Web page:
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Better Buy: Activision Blizzard vs. Take-Two Interactive

By John Ballard – Updated Apr 10, 2019 at 1:50PM

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One stock has a lower valuation, but the other has more momentum. Only one can be the better buy.

Top video game stocks have been rewarding investments over the last five years, but shares of Activision Blizzard (ATVI -0.71%) were cut nearly in half over the last six months as the company's recent performance failed to impress investors. 

Meanwhile, Take-Two Interactive (TTWO 0.39%) has enjoyed robust revenue growth stemming from the blockbuster release of Red Dead Redemption 2 in the fall. Despite that success, the stock is down 34% in the last six months.

The video game industry is expected to grow at a double-digit rate, and I believe the leading game companies have a lot to offer investors who are focused on the long term. We'll compare Activision Blizzard and Take-Two on financial fortitude, growth expectations, and valuation to determine which stock is the better buy today.

Two men playing video games while two women cheer them on.

Image source: Getty Images.

Financial fortitude

First up, we're going to compare both companies on how much cash, debt, and free cash flow they generate. This may not be as interesting as reading about games and growth opportunities, but financial fortitude can go a long way in the video game industry. For instance, Activision CEO Bobby Kotick has made good use of his company's cash over the years, including the merger with Blizzard in 2008, the Vivendi buyback in 2013, and the $5.9 billion acquisition of mobile-game maker King Digital Entertainment in 2016. 

Take-Two CEO Strauss Zelnick is known to be a savvy dealmaker, too. However, given Take-Two's relatively smaller size, Zelnick has had to go after smaller fare, such as the $250 million acquisition of Spain-based mobile-game maker Social Point in 2017.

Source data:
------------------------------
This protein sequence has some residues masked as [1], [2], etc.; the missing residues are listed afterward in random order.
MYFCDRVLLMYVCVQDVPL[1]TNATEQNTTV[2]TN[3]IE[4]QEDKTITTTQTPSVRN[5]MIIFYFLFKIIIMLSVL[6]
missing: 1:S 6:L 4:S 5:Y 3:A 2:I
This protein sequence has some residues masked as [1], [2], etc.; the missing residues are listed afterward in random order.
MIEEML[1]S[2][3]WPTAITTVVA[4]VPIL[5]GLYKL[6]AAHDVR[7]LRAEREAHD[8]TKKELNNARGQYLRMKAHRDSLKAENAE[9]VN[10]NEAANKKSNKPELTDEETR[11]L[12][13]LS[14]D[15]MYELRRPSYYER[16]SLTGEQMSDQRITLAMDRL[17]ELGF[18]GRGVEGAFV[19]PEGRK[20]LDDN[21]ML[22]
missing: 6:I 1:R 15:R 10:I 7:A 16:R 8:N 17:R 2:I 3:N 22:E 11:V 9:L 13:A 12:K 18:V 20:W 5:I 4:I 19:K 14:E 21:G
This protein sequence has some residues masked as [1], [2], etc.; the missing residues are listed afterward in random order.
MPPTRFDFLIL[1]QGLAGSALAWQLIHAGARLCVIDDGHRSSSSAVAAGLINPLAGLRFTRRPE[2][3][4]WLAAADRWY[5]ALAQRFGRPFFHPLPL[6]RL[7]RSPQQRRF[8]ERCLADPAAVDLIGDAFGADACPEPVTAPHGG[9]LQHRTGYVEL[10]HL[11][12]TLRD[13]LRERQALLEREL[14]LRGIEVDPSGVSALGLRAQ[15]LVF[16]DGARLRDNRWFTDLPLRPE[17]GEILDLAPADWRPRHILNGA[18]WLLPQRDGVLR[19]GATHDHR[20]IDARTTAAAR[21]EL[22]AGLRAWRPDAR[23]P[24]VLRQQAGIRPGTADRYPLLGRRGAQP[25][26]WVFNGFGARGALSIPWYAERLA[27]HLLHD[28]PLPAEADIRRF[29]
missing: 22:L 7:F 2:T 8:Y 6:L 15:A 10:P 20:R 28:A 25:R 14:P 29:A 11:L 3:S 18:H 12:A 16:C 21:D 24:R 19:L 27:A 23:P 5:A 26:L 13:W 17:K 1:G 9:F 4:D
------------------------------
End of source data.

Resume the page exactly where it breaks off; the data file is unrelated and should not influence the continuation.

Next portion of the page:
Companies with cash to spare have plenty of opportunities to expand, not only through new game development, but also accretive acquisitions. And there is the potential for dividends and share repurchases.

With that in mind, here's how Activision and Take-Two measure up: 

Metric Activision Blizzard Take-Two Interactive
Cash $4.2 billion $1.6 billion
Debt $2.67 billion $0
Revenue (TTM) $7.5 billion $2.58 billion
Free cash flow (TTM) $1.66 billion $485 million

Data source: YCharts. TTM = Trailing 12 months.

Activision has over $2 billion of debt, while Take-Two has zero debt. However, after subtracting debt, both companies have about the same net cash balance of approximately $1.6 billion.

The scales tilt in Activision's favor when considering that it generates significantly more free cash flow than Take-Two. Activision has already used its cash to pay down $1.7 billion of debt in 2018.

Overall, I would give the edge to Activision, as it is equal in net cash balance, but generates significantly more free cash flow, which opens the door to more reinvestment opportunities.

Winner: Activision Blizzard.

Check out the latest earnings call transcripts for Activision Blizzard and Take-Two interactive.

Growth expectations

Take-Two has grown much faster than Activision over the last year, as you can see in the following charts. First, a look at Activision's revenue and free-cash-flow growth: 

ATVI Free Cash Flow (TTM) Chart

ATVI Free Cash Flow (TTM) data by YCharts.

Here's a look at Take-Two's performance: 

TTWO Free Cash Flow (TTM) Chart

TTWO Free Cash Flow (TTM) data by YCharts.

Activision has a more diversified game roster than Take-Two, which has provided the Call of Duty maker more opportunities to grow digital revenue from players buying additional content while playing a game. The industry has shifted to this model of selling add-on content after the initial sale, as it lengthens the life cycle of a game and keeps players engaged for more extended periods. It also helps boost margins since digital add-on content is less costly than making the game itself. In 2017, Activision generated more than $4 billion, or more than half of its annual revenue, from in-game spending.